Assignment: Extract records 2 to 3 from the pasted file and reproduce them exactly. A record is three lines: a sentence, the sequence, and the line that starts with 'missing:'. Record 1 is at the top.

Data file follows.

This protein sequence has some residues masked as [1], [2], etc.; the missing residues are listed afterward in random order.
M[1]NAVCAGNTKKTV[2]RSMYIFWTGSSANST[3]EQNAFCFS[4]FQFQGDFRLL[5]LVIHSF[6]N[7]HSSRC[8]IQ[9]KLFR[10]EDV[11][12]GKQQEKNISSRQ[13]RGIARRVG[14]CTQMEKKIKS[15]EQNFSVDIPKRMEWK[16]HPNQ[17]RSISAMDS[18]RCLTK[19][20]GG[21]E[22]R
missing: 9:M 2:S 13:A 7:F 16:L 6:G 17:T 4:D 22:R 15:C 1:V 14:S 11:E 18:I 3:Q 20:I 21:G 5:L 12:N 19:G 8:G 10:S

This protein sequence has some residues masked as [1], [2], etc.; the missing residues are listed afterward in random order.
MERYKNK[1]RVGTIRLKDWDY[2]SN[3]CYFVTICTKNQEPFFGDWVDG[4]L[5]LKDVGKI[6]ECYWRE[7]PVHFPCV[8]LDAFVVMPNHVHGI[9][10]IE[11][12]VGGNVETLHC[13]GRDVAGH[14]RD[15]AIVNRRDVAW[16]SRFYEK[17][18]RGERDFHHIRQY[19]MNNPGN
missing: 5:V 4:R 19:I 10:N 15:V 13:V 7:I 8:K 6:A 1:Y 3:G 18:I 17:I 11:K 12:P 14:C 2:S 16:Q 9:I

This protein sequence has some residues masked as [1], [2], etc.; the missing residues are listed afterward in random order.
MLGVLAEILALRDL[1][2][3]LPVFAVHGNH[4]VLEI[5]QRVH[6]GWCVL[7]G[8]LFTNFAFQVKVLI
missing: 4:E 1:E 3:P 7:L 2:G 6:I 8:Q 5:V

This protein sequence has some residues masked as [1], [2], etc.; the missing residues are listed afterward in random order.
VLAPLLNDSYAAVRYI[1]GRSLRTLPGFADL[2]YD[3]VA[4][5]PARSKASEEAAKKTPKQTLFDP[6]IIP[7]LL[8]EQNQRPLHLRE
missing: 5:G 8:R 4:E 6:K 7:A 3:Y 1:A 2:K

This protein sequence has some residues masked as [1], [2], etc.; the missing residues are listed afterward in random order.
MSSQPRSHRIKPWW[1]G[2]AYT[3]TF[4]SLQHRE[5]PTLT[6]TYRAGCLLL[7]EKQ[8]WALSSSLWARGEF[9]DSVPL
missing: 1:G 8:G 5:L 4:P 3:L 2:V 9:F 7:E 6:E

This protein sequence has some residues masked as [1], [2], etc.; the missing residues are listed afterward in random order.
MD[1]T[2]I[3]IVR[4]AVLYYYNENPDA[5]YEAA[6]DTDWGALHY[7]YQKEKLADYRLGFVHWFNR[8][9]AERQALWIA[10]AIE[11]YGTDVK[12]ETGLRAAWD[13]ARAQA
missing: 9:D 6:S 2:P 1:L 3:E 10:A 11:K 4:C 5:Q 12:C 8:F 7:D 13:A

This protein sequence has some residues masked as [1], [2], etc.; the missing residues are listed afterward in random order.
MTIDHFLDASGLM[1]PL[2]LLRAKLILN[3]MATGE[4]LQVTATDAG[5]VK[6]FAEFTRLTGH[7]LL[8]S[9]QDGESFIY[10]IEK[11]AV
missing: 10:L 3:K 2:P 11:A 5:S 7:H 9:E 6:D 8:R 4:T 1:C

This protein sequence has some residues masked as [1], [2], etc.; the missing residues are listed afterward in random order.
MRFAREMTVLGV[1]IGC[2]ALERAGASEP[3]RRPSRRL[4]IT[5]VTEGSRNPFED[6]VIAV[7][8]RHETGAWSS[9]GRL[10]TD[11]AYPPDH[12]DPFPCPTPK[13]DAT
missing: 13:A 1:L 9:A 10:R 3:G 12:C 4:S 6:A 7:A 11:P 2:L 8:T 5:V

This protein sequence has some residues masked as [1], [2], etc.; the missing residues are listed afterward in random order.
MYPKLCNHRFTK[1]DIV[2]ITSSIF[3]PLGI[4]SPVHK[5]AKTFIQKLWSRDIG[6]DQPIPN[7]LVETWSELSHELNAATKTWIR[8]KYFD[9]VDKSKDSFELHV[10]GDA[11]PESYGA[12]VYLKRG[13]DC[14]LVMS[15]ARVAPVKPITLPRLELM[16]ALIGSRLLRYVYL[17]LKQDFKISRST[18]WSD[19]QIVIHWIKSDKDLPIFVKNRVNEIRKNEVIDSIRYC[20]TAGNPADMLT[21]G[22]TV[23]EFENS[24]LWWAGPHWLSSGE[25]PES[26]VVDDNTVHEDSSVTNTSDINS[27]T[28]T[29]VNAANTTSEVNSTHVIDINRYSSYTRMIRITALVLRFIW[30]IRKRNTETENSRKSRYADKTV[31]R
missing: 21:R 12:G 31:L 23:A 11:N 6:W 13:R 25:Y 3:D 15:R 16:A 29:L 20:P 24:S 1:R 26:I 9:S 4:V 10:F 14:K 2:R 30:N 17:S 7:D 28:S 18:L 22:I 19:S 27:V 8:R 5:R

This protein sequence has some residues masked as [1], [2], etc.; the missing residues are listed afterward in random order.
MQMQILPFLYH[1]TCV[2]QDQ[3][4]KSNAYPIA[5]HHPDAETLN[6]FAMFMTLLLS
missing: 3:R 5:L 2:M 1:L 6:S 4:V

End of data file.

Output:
This protein sequence has some residues masked as [1], [2], etc.; the missing residues are listed afterward in random order.
MERYKNK[1]RVGTIRLKDWDY[2]SN[3]CYFVTICTKNQEPFFGDWVDG[4]L[5]LKDVGKI[6]ECYWRE[7]PVHFPCV[8]LDAFVVMPNHVHGI[9][10]IE[11][12]VGGNVETLHC[13]GRDVAGH[14]RD[15]AIVNRRDVAW[16]SRFYEK[17][18]RGERDFHHIRQY[19]MNNPGN
missing: 5:V 4:R 19:I 10:N 15:V 13:V 7:I 8:K 6:A 1:Y 3:G 18:I 17:I 11:K 12:P 14:C 2:S 16:Q 9:I

This protein sequence has some residues masked as [1], [2], etc.; the missing residues are listed afterward in random order.
MLGVLAEILALRDL[1][2][3]LPVFAVHGNH[4]VLEI[5]QRVH[6]GWCVL[7]G[8]LFTNFAFQVKVLI
missing: 4:E 1:E 3:P 7:L 2:G 6:I 8:Q 5:V